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The Long Goodbye was something of a critical and box-office disaster when it first
appeared; this was identified as being down to United Artists marketing of the film, giving
prominence to the detective genre and the Raymond Chandler source material. Clearly the
territory is more typically Robert Altman's close scrutiny of types, and the resulting
satire, and exposure of perversity and pretension. That is not to say that Altman's targeting
of the turbulent underbelly of Los Angeles, and the troubled souls and sudden violence that
stalk the Hollywood hills, is far from what Chandler intended.
Private detective Philip Marlowe's meandering investigations, curious distractions, and inconclusive conclusions reflect some reactions to the original novel. Certainly they are on a par with the complicated and confusing plot twists of earlier cinematic outings, such as The Big Sleep (1946), which also featured screenwriting duties by Leigh Brackett (The Empire Strikes Back, Rio Bravo), and resulted in the famous story that director and writers had to contact Chandler during filming to ascertain if a certain character had been murdered or had killed themselves, only to find that the author was unable to work it out either.
Classically educated, at Dulwich College in London, Chandler is supposed to have viewed his detective as a modern manifestation of the knight errant from chivalric romance. His name might have been taken from the Elizabethan playwright Christopher Marlowe, or from the narrator of Joseph Conrad's Lord Jim, and Heart Of Darkness, and it is that latter journey into the violence underpinning civilisation, and the blackness within the soul of modern man, that both Chandler and Altman explore through the investigations of Philip Marlowe. As Chandler expressed it in his essay 'The Simple Art Of Murder', "But down these mean streets a man must go who is not himself mean, who is neither tarnished nor afraid."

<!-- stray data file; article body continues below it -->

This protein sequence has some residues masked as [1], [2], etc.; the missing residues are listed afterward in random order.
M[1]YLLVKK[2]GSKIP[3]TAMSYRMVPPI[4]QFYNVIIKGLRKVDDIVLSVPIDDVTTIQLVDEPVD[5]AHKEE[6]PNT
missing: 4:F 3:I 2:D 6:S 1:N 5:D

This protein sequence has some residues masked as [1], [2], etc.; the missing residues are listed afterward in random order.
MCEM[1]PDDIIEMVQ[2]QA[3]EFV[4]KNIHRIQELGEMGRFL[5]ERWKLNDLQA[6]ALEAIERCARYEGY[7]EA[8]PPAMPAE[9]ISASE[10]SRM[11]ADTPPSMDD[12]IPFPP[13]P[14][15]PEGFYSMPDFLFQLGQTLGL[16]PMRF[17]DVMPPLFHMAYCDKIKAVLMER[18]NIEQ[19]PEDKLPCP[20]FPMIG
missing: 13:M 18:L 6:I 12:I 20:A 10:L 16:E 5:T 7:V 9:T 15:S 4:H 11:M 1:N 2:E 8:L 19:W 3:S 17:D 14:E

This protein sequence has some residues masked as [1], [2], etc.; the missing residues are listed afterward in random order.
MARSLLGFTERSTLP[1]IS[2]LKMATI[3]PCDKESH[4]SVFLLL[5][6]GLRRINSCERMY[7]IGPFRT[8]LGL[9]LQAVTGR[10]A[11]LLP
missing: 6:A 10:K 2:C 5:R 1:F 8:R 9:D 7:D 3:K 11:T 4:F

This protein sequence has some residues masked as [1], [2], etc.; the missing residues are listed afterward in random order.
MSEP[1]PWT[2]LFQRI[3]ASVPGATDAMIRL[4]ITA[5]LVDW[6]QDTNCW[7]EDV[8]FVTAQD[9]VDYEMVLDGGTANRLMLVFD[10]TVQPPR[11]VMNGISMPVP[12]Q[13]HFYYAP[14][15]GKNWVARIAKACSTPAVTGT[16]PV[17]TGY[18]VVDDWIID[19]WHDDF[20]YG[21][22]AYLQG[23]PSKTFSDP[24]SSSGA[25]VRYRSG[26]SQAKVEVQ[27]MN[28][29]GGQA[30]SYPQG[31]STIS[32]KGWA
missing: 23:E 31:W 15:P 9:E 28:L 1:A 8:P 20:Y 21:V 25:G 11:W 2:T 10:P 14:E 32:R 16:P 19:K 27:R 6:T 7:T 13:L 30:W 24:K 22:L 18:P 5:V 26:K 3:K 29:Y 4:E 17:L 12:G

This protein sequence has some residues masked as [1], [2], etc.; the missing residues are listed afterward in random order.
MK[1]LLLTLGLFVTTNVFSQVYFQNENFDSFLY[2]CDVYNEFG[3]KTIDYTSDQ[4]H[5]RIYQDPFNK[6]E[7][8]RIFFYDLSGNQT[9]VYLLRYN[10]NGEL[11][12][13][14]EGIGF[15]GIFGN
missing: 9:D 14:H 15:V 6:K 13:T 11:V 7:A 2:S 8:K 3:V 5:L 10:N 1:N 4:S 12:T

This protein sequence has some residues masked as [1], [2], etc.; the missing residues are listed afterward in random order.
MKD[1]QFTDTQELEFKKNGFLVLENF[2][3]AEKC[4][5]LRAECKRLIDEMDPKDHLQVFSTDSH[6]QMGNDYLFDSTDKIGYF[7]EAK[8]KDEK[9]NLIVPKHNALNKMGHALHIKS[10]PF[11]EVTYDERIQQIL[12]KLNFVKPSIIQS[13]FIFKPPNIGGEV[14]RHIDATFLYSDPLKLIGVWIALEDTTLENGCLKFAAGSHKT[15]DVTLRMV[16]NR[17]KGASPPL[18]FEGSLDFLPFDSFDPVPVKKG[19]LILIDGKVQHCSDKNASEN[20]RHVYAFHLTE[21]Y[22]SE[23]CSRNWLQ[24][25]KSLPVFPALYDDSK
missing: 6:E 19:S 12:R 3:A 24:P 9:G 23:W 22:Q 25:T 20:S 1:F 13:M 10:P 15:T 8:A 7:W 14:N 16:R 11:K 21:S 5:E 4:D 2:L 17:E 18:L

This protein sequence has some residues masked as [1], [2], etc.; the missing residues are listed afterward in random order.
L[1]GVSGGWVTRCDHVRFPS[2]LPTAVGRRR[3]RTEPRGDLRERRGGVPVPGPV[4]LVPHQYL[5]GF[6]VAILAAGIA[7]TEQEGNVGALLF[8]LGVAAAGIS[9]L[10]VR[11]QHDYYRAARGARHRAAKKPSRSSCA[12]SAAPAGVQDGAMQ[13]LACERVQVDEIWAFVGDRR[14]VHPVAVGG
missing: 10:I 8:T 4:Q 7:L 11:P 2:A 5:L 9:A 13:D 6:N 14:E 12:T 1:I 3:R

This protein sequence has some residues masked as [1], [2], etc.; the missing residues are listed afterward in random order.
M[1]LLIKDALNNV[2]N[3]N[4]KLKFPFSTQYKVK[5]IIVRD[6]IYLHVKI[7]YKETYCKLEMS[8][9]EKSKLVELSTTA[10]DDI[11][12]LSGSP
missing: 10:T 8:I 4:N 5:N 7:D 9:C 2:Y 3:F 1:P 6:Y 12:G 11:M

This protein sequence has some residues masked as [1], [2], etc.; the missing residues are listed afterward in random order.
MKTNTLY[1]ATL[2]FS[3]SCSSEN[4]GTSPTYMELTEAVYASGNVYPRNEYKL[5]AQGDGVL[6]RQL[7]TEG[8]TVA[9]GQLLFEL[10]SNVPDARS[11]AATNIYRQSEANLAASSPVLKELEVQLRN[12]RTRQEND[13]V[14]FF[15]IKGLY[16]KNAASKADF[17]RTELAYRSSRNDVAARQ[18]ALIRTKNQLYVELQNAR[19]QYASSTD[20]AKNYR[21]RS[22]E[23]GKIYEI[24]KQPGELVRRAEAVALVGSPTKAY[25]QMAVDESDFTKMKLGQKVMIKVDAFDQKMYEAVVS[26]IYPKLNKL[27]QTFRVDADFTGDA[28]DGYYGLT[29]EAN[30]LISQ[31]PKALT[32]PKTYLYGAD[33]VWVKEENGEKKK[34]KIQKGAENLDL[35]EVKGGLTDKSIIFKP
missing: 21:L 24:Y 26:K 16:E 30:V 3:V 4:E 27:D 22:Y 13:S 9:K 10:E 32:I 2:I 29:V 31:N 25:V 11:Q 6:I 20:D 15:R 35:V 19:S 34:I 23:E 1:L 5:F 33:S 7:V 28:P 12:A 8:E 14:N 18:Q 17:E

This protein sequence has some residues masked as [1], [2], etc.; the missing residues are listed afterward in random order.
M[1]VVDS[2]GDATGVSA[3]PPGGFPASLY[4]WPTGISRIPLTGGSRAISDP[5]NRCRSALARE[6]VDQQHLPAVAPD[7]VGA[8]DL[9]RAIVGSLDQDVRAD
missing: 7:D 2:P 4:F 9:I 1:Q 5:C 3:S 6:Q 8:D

Elliott Gould (Ocean's Eleven) was not the studio's choice for the role, but Altman only came on board when he was allowed to cast him. Gould, who hadn't made a picture in a couple of years, allegedly had to undergo examination to convince the studio that he was physically and psychologically stable. Gould's Marlowe is a character out of step with the times; he drives a 1948 Lincoln (Gould's own vehicle), chain-smokes like Bogart, and wears a dark suit and tie in an L.A. where the beautiful people wear slacks and open shirts.
The film opens with a quirky scene where Marlowe attempts to feed his cat - which will only accept its favourite brand. Actor and cat work to upstage each other; with Gould creating a hideous concoction out of the contents of his fridge before admitting defeat and going to the supermarket. Marlowe passes his neighbours, a bevy of stoner ladies who spend the entire film variously undressed and performing yoga and other new-age rites on the shared balcony. Marlowe discovers that the supermarket does not stock the favoured brand, and when he attempts to fool his cat with a different make the cat absconds, never to return. Marlowe's friend Terry Lennox, played by former baseball pitcher Jim Bouton, arrives and asks Marlowe if he can drive him to Tijuana following a falling-out with his wife. On Marlowe's return the police take him in for questioning in connection with Lennox's suspected murder of his wife. Marlowe is released when Lennox's body is found in Mexico, the suicide appearing to confirm his guilt.